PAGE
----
The Survival of Thriving

Michelle Seiler-Tucker, Special for USDR

In her fresh new book, the Huffington Post editor-in-chief, Arianna Huffington, examines why money, power, and materialism are not exclusive to the definition of success. Arianna Huffington is the president of the famous Huffington Post Media Group. In May 2005, she launched The Huffington Post, a news and blog site that rapidly developed into one of the most relevant media brands on the Internet.  As a nationally syndicated columnist, and author of 14 books, she has been named in Forbes in the Most Powerful Women list and the Time 100, Time Magazine’s list of the world’s 100 most influential people. Her 14th book, Thrive: The Third Metric to Redefining Success and Creating a Life of Well-Being, Wisdom, and Wonder was published in late March which debuted at #1 on the New York Times nonfiction bestseller list.

“This idea of success can work, or at least appear to work, in the short term. But over the long term, money and power by themselves are like a two-legged stool, you can balance on them for a while, but eventually you’re going to topple over. And more and more people, very successful people, are toppling over” Huffington states in a promotional interview given to CNN. I grasp whole-heartedly to this statement. Being the leading authority on buying, selling, and improving businesses and the founder and CEO of multiple companies, my workload never seems to decrease. In the eyes of the majority of society, and in mine as well, I thought of myself as a very successful businesswoman and author of two award winning and bestselling books, Sell Your Business for More Than It’s Worth and Think and Grow Rich Today. But after my recent and sudden health emergency that left me in near fatal conditions, I’ve been forced to reanalyze what the definition of success really means.

Huffington details a similar experience in her book Thrive, by expounding on her April 6, 2007 experience when she woke up lying on the floor of her home office in a pool of blood due to the exhaustion of working 18 hour days seven days a week. “On my way down, my head had hit the corner of my desk, cutting my eye and breaking my cheekbone. I had collapsed from exhaustion and lack of sleep. In the wake of my collapse, I found myself going from doctor to doctor, from brain MRI to CAT scan to echocardiogram, to find out if there was any underlying medical problem beyond exhaustion. There wasn’t, but doctors’ waiting rooms, it turns out, were good places for me to ask myself a lot of questions about the kind of life I was living.” My medical condition was brought on by unseen health conditions, which if I had taken the appropriate time for myself, could have avoided by preventive measures.

As many entrepreneurs will attest to, the stress that comes with the responsibility of running your own businesses can leave little to no time for personal reflection or medical upkeep.  This medical emergency that I must endure has forced me to go within myself and reprioritize my mental assessment of success. In an interview with CNN, Huffington relates this epiphany I’m expounding on by stating “While writing Thrive I immersed myself in the writings of the Stoic philosophers of ancient Greece and Rome. Stoicism teaches that unhappiness, negative emotions, and what we would today call stress are the result of the judgments we make about external circumstances. To the Stoics, the most secure kind of happiness could be found in the only thing that we are in control of, our inner world.”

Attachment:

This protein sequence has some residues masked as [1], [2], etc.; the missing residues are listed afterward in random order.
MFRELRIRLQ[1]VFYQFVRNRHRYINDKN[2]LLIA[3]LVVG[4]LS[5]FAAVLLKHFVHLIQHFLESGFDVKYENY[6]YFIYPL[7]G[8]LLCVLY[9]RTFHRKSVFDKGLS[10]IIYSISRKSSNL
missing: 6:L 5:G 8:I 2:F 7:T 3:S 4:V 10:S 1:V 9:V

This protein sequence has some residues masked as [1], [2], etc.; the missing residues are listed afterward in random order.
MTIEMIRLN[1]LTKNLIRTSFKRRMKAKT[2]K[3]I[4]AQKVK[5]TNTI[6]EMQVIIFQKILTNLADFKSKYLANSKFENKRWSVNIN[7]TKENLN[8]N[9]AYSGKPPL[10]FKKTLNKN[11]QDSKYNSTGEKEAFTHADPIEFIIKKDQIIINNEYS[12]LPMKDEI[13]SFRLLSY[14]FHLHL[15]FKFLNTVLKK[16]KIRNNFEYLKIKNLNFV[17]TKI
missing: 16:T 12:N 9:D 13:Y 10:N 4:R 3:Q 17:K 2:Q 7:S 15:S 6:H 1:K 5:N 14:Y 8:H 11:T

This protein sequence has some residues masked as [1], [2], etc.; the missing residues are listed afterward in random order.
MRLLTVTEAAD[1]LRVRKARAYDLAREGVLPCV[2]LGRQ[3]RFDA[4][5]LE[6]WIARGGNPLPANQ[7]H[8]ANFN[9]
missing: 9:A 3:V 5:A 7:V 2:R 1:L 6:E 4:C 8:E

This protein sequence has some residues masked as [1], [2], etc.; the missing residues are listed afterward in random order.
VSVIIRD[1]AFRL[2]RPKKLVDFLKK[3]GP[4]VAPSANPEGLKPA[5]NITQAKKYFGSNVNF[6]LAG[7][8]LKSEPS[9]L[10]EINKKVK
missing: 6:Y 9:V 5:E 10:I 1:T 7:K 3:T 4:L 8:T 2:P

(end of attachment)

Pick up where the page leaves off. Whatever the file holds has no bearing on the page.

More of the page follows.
Combine our change-the-world ambitions with a diligent work ethic and 24/7 technology, and we’ve got a recipe for chronic exhaustion which ultimately leads to health issues. It goes without saying that a massively driven, self-made entrepreneur will innately struggle with the importance of sleep, the challenges of perfectionistic tendencies, and struggles with time but to be truly successful, one must live for the things that are irreplaceable. The thought of losing my loving husband and not being able to witness the growth of my beautiful daughter, due to complications I believe were brought on by stress and a lack of personal upkeep, is enough to force a lasting change in my strenuous work lifestyle. Getting a good night’s rest can become almost impossible by the middle of the second trimester. Long, large maternity pillows can help take some of the pressure off of the body by supporting a growing belly, providing relief to both the back as well as the core and abdomen. Maternity pillows also allow for better alignment of the knees and hips, which reduces pressure on the spine and upper body. In other words, they can help an expectant mom get comfortable enough to actually sleep for a few hours now and then. Even after pregnancy, these pillows can be used for postpartum respite and some even work for nursing I have now realized that in order for someone to truly “Thrive” in their life, a cognizant awareness of one’s self, family, and authentic ambitions must be an enduring steady within a person in their pursuit of ultimate success.

All opinions expressed on USDR are those of the author and not necessarily those of US Daily Review.

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